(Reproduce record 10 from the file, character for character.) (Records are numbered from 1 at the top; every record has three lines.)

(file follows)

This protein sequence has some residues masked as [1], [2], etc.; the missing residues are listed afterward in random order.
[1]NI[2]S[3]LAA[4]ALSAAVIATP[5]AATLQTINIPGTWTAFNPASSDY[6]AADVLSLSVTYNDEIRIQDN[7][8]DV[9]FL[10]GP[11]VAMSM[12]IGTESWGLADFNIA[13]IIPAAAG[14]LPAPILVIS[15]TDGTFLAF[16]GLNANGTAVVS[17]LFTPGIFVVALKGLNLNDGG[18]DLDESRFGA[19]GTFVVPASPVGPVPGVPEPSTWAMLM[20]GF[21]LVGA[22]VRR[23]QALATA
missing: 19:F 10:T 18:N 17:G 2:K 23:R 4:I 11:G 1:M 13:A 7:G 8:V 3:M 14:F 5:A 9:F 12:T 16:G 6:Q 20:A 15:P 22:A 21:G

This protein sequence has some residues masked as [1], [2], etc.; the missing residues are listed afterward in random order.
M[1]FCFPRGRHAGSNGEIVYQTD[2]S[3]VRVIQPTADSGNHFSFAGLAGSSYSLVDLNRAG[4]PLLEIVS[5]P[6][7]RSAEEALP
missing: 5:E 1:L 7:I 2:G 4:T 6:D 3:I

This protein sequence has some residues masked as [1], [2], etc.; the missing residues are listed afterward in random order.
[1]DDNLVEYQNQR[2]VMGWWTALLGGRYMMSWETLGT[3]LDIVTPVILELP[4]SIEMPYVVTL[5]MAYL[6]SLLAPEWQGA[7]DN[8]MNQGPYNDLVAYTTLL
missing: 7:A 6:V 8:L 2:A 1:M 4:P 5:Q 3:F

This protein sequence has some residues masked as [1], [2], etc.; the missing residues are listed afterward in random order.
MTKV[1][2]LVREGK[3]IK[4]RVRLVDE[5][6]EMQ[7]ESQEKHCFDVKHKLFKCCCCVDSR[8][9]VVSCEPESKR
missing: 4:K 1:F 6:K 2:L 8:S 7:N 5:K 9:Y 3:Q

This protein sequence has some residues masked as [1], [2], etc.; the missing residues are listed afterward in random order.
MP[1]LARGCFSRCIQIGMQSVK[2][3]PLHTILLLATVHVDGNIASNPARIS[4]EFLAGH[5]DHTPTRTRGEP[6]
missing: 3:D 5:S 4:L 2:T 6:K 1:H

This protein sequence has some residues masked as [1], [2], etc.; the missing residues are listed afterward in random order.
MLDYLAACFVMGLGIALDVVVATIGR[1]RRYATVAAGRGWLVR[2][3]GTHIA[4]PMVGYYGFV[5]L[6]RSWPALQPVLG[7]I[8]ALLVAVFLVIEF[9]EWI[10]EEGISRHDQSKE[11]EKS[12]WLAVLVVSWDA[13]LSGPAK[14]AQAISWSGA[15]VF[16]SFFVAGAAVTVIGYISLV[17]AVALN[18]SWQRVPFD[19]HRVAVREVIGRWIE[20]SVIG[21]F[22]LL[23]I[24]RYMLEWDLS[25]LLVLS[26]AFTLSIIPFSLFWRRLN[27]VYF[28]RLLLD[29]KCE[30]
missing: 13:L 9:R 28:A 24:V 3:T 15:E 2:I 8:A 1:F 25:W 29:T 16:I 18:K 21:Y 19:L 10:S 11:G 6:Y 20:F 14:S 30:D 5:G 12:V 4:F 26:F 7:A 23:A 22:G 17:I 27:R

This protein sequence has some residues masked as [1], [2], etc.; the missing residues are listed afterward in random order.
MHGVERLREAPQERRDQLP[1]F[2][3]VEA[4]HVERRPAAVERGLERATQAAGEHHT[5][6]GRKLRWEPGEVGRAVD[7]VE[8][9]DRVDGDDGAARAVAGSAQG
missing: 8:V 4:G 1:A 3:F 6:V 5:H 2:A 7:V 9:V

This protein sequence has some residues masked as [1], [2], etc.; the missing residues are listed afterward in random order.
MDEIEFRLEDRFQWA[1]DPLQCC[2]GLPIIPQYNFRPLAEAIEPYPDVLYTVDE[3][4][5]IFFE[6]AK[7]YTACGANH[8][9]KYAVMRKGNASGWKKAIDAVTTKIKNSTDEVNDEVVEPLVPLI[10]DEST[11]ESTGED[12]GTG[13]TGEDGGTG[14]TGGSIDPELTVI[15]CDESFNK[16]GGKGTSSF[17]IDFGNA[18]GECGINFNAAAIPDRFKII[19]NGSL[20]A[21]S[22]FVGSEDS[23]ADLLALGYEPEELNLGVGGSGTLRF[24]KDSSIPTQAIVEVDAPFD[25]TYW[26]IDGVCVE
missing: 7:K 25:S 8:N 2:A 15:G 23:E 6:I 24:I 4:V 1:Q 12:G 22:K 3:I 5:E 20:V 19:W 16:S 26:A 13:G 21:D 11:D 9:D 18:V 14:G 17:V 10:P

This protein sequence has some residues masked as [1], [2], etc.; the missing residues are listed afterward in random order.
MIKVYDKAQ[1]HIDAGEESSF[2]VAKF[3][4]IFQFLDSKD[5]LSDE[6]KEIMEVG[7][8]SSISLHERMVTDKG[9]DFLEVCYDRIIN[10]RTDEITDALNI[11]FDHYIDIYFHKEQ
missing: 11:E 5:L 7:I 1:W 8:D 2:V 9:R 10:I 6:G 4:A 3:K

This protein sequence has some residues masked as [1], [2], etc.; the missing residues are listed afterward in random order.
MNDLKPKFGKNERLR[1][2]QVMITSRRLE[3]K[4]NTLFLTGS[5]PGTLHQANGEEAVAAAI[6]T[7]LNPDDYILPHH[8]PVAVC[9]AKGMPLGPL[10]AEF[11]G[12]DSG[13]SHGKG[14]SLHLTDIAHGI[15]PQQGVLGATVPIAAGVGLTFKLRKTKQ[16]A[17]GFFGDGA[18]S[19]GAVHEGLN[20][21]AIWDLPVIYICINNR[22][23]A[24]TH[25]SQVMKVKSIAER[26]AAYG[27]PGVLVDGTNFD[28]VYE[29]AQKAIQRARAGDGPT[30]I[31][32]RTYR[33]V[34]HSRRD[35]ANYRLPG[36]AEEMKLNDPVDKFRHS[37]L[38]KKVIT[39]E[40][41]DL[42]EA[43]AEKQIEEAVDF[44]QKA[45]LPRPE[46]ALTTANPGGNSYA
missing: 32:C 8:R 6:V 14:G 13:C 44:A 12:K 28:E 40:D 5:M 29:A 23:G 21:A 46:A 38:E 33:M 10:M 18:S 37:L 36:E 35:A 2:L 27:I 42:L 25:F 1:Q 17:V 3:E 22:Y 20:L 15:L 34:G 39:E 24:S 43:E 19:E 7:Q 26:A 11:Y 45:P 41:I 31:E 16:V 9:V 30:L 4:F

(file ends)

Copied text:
This protein sequence has some residues masked as [1], [2], etc.; the missing residues are listed afterward in random order.
MNDLKPKFGKNERLR[1][2]QVMITSRRLE[3]K[4]NTLFLTGS[5]PGTLHQANGEEAVAAAI[6]T[7]LNPDDYILPHH[8]PVAVC[9]AKGMPLGPL[10]AEF[11]G[12]DSG[13]SHGKG[14]SLHLTDIAHGI[15]PQQGVLGATVPIAAGVGLTFKLRKTKQ[16]A[17]GFFGDGA[18]S[19]GAVHEGLN[20][21]AIWDLPVIYICINNR[22][23]A[24]TH[25]SQVMKVKSIAER[26]AAYG[27]PGVLVDGTNFD[28]VYE[29]AQKAIQRARAGDGPT[30]I[31][32]RTYR[33]V[34]HSRRD[35]ANYRLPG[36]AEEMKLNDPVDKFRHS[37]L[38]KKVIT[39]E[40][41]DL[42]EA[43]AEKQIEEAVDF[44]QKA[45]LPRPE[46]ALTTANPGGNSYA
missing: 32:C 8:R 6:V 14:G 13:C 44:A 12:K 28:E 40:D 5:M 29:A 23:G 21:A 46:A 38:E 33:M 10:M 18:S 37:L 36:E 35:A 2:L 27:I 42:L 25:F 1:Q 17:V 3:E 22:Y 20:L 15:L 34:G 39:E 24:S 43:E 19:E 7:Q 26:A 11:Y 45:P 41:I 31:E 16:V 9:V 30:L 4:F